Why should I choose to study piano with Angie verses another teacher?

  1. Fun lessons! I enjoy choosing interesting repertoire for my students. My background is in classical music, but I have performed many other styles of music as well. I think classical music is lots of fun to play and listen to, and I hope to inspire a love of classical music in my students. However, I also enjoy when my students bring their own song choices, too, including pop and movie songs.
  2. Experienced and popular teacher. I have been teaching piano lessons since college. I have been working at Music and Arts since 2009 and usually maintain a studio of about 50 students.
  3. Online lesson scheduling. You've obviously found my website, but did you know you can reschedule your child's lesson right here on my mobile-friendly website? The staff at Music and Arts is very helpful, but when they are busy it can be difficult to reschedule lessons. Their usual response when they are busy is to "discuss it with your teacher." Messages left with the staff at Music and Arts sometimes take a long time to get with me, or might not get to me at all. This website is my answer to this problem.
  4. Recitals! Usually we have two or three recitals per year. My personal twist to the normal recital is that I love the idea of themed events. Last year's Halloween recital had 37 participants.
  5. Online resources. I spend a lot of time reading piano pedagogy blogs (did you know they existed?) to discover new teaching pieces and keep up to date with pedagogy research. Piano lessons have evolved a lot in the past fifteen years as researchers study how children learn music best. I think it's important to play with recordings, learn duets, and play what YOU want to play... Not just what's in the method book. Method books are a great start to learning about different styles of music and becoming a well-rounded musician, but there's more out there waiting to be played.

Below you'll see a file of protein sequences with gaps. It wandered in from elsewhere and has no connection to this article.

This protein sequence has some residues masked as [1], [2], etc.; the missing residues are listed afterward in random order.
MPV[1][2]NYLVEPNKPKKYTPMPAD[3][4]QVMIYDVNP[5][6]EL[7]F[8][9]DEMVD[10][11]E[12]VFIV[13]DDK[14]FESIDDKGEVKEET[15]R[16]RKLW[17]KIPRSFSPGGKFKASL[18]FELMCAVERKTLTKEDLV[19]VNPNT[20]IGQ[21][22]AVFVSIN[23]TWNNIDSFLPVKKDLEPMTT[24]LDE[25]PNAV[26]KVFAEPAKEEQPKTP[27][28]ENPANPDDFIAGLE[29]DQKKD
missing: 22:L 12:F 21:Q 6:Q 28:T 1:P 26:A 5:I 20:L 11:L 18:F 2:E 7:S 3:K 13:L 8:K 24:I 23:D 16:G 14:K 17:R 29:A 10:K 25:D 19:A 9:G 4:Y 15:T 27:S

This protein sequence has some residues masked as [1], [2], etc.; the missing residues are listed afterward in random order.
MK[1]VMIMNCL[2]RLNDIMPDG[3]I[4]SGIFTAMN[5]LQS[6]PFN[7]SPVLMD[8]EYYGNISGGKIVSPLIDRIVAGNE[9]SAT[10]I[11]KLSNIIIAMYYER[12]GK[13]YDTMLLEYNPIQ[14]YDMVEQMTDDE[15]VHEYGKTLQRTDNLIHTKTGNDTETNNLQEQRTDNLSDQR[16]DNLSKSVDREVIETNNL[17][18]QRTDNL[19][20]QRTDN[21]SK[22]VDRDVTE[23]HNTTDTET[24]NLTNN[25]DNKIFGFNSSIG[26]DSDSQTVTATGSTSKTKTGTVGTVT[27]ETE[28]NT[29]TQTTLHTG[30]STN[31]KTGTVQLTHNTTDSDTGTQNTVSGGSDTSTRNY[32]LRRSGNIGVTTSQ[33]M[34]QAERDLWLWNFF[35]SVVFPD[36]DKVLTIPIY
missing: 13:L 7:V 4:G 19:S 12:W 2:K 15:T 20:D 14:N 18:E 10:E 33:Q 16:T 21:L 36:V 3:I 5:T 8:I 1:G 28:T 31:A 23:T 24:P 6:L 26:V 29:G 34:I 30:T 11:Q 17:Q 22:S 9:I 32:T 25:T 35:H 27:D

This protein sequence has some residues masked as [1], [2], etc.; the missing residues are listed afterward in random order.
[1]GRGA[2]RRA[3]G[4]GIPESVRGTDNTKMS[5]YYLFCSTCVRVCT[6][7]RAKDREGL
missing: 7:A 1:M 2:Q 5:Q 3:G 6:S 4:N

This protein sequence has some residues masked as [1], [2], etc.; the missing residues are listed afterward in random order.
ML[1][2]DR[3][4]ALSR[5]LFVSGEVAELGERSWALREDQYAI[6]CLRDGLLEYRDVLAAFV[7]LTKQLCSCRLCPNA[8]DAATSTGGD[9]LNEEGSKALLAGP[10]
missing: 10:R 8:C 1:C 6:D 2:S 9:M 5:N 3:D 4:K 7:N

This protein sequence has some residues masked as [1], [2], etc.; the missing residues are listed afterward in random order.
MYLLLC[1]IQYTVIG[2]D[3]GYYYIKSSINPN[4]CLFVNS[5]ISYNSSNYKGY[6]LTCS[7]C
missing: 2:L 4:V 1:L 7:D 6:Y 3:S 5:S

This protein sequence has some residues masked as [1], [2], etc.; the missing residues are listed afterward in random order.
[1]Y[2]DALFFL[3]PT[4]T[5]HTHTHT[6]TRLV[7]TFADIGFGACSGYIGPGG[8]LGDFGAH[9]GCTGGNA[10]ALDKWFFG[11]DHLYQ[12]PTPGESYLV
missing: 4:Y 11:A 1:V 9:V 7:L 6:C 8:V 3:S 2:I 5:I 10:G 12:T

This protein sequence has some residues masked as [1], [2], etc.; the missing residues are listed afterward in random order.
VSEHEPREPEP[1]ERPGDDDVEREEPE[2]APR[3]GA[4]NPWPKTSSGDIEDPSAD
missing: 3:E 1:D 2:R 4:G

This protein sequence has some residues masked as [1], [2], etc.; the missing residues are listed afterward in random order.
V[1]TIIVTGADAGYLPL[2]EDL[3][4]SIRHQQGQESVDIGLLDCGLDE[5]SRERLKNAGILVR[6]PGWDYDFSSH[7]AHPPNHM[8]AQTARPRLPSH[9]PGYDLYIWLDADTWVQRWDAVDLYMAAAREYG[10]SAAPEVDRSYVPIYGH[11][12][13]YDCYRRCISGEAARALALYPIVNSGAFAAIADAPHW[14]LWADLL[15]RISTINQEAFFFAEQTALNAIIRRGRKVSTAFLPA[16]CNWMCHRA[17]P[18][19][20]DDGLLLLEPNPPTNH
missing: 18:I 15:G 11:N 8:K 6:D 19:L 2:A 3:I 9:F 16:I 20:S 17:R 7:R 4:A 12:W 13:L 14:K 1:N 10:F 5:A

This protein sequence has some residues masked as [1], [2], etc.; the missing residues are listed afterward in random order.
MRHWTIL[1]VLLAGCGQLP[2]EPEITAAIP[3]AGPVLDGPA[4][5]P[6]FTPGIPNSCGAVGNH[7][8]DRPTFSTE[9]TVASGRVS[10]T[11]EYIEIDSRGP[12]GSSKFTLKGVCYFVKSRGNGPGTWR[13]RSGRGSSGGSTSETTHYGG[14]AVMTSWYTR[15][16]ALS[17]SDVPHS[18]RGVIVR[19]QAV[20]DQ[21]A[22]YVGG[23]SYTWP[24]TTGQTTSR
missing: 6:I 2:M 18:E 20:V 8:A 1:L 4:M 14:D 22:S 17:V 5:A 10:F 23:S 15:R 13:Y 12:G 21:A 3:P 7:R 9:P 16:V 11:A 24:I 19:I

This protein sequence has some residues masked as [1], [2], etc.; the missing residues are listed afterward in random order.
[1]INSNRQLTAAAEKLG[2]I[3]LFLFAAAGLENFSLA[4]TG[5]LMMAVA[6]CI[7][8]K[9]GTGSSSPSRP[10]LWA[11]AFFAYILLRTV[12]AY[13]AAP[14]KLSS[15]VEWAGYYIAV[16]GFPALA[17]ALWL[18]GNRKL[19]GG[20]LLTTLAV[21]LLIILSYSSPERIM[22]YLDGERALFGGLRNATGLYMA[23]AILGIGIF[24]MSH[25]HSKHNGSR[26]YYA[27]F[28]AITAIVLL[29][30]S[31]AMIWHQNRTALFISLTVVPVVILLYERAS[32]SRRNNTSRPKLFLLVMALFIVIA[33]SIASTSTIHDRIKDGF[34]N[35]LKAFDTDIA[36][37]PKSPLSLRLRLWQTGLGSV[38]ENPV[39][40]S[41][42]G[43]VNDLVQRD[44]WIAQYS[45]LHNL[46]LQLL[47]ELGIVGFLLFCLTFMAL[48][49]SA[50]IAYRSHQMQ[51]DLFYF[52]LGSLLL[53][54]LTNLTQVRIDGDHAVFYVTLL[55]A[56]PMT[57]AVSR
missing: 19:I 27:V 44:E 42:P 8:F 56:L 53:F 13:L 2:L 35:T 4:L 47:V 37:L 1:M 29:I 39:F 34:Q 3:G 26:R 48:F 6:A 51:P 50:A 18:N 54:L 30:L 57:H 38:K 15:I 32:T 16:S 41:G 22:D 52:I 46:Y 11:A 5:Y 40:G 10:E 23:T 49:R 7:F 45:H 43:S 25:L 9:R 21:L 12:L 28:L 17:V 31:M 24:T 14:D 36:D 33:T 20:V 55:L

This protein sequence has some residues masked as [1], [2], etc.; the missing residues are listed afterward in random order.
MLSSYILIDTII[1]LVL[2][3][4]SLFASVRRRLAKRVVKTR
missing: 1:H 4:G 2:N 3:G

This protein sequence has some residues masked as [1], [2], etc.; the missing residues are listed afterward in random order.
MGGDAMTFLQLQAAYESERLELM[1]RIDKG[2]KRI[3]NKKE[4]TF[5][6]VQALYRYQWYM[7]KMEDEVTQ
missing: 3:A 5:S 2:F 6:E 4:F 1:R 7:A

6. I subscribe to several music services used during lessons, including Piano Maestro, Ultimate Guitar, and Grooveshark. 
  7. I love to sing! If you need a break from piano for a few weeks or just want some variety, let's do combination voice/piano lessons. In the words of Frederic Chopin, "You must sing with your fingers." We can learn to produce a better, stronger singing voice using exercises and vocal repertoire. I particularly think it is important to teach my students to read fake books and sing the melody. You can learn to sing, and you can learn to play piano, but you get bonus points if you can do both at once.
  8. Weekly reminders in advance of your lesson. This helps prevent missed lessons, so you can get your money's worth!
  9. Weekly progress reports sent via email. During each lesson, I jot down homework assignments and practicing suggestions in an Evernote file. Occasionally I may include recordings or pictures taken during the lesson (great for avoiding the "I can't remember my hand position" excuse!) After the lesson, I send the updated file by email. The advantage to using this system is that parents and students all know what their homework is each week. Remember that most of your practicing is done at home - your lesson is only 30 or 60 minutes each week! One way to view lessons is that they don't teach you to PLAY piano - they teach you to PRACTICE piano.
  10. I am a member of the National Music Teachers' Association and the Northern Virginia Music Teachers' Association. I am certified to teach Music for Little Mozarts. I received my Bachelor of Music at James Madison University. When I'm not teaching piano, I play organ and keyboard and direct the choir at church.